Remembering Leslie Cheung and Anita Mui
During the last few hours, I was wondering why everyone's suddenly posting photos and videos of Leslie Cheung on Facebook. An internet meme I knew nothing about?
And then I remembered that he died on the 1st of April, 9 years ago.
I remember that day. I just came home with mom and sister (grocery shopping) and dad was watching TV. Dad told us he just received news of Leslie's suicide.
My instinct then, of course, was to just dismiss it as an April Fools' Day hoax (which mom did as well), but I knew deep in my heart then that something like that would never be a joke.
As mom sat next to dad, waiting for the news. I walked upstairs and went online, trying to find news about it. Back then, before the days of Twitter and Facebook, when I think I was still using dial-up connection, such news wouldn't appear that quickly online.
Moments later mom called out, saying that news of Leslie Cheung's death was on TV.
So I ran down and watched, in quiet horror.
(Can you believe that 9 years ago, it was still faster to find news on TV than on the Internet?)
Considering that he was an actor you grew up watching, it was impossible not to be shaken by such a horrifying and untimely end. Why would he throw himself off a building?
My father loved John Woo's A BETTER TOMORROW, he would play it over and over again almost every week when I was a kid. So, Chow Yun Fat, Ti Lung and Leslie Cheung were probably some of the earliest Hong Kong actors I knew (along with the Hui brothers, Michael, Ricky and Sam).
A BETTER TOMORROW's theme song was sung by Leslie Cheung.
I remember that 2003 was a horrible year for Hong Kong. It was still reeling from the death of the "Godfather of Cantopop" Roman Tam in late 2002. In early 2003, it was hit by the SARS epidemic, and then, Leslie Cheung died.
Hong Kong films and TV series have long ingrained itself in Malaysian Chinese culture. Until this very day, most Malaysian Chinese people are more familiar with Hong Kong celebrities than local ones. Therefore, some of us always feel this strange familiarity towards Hong Kong itself. We are affected by their pain too.
A few months after Leslie Cheung's death, the singer Anita Mui made a public announcement that she had cervical cancer in September 2003. She was one of the most important Hong Kong singers of her generation. She passed away in December 30, 2003. I learned about her death on radio. 2003 was indeed a dark year.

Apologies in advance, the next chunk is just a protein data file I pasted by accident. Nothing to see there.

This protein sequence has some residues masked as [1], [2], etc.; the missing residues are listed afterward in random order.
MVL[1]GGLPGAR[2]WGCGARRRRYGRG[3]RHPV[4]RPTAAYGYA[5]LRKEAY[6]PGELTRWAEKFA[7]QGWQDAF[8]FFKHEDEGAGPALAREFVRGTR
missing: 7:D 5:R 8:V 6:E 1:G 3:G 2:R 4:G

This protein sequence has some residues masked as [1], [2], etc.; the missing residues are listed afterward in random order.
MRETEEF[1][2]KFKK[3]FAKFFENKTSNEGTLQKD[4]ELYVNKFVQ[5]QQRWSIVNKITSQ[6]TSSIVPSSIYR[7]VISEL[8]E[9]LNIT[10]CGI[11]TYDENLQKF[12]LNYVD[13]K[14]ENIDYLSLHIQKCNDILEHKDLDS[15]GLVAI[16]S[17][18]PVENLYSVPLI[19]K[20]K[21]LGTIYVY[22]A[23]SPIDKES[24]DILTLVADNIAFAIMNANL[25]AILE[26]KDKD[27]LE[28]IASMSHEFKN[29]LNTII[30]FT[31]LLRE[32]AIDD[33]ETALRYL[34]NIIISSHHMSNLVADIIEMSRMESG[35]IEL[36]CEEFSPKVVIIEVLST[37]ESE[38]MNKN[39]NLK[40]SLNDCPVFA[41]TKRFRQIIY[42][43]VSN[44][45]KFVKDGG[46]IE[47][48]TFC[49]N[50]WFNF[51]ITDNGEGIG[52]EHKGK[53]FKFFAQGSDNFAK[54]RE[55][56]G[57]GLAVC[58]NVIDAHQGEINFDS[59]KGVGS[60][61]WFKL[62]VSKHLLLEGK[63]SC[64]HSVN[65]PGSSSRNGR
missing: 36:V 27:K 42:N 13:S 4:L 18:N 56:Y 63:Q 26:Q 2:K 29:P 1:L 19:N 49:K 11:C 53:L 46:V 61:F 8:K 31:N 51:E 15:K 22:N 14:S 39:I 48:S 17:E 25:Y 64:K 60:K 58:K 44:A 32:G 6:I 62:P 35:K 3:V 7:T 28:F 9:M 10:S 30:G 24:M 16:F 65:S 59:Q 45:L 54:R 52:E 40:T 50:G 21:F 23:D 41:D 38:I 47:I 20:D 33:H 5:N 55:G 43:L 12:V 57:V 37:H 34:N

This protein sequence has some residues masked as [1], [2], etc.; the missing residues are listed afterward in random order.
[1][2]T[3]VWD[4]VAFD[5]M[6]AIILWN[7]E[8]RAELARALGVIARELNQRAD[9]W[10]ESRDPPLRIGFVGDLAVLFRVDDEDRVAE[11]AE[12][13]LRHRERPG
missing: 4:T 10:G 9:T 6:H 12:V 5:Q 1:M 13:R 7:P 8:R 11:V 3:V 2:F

I always listened to radio when I sleep. It was a habit I had ever since I was a child. Maybe because I didn't like the silence, and mostly because I liked waking up to the comforting sounds of pop songs.
I still listen to radio now when I go to bed, but it's actually one of those internet radio stations on iTunes. I don't get my news from the radio anymore.
This blog post was really meant to be about Leslie Cheung alone, but I cannot help but write about Anita Mui too because their paths intertwined so much.
Leslie Cheung still lives on. All because of the amount of times I had to go through Wong Kar Wai films for inspiration, whether I was writing a script, or preparing for a shoot, or waiting to edit a film. I think I only started watching WKW films (or rather, the ones he starred in) regularly after his death.
He was fantastic in DAYS OF BEING WILD. I still quote his "bird with no legs" line from the film.
Or his "the more I try to forget her, the more I remember" quote towards the end of ASHES OF TIME.
By the way, the ending song of DAYS OF BEING WILD is sung by Anita Mui (a beautiful Cantonese cover of JUNGLE DRUMS).
And this is her live performance of the song in her 1999 concert.
I guess their passing marked the last time I really listened to Cantopop. It's been nearly a decade.
I'll sign off by sharing with you one of my absolute favourites of Anita Mui's songs, LIFE WRITTEN ON WATER 似水流年. Always gives me goosebumps. She sang this in her final concert, when she was already terminally ill with cancer. She would pass away a few weeks after this.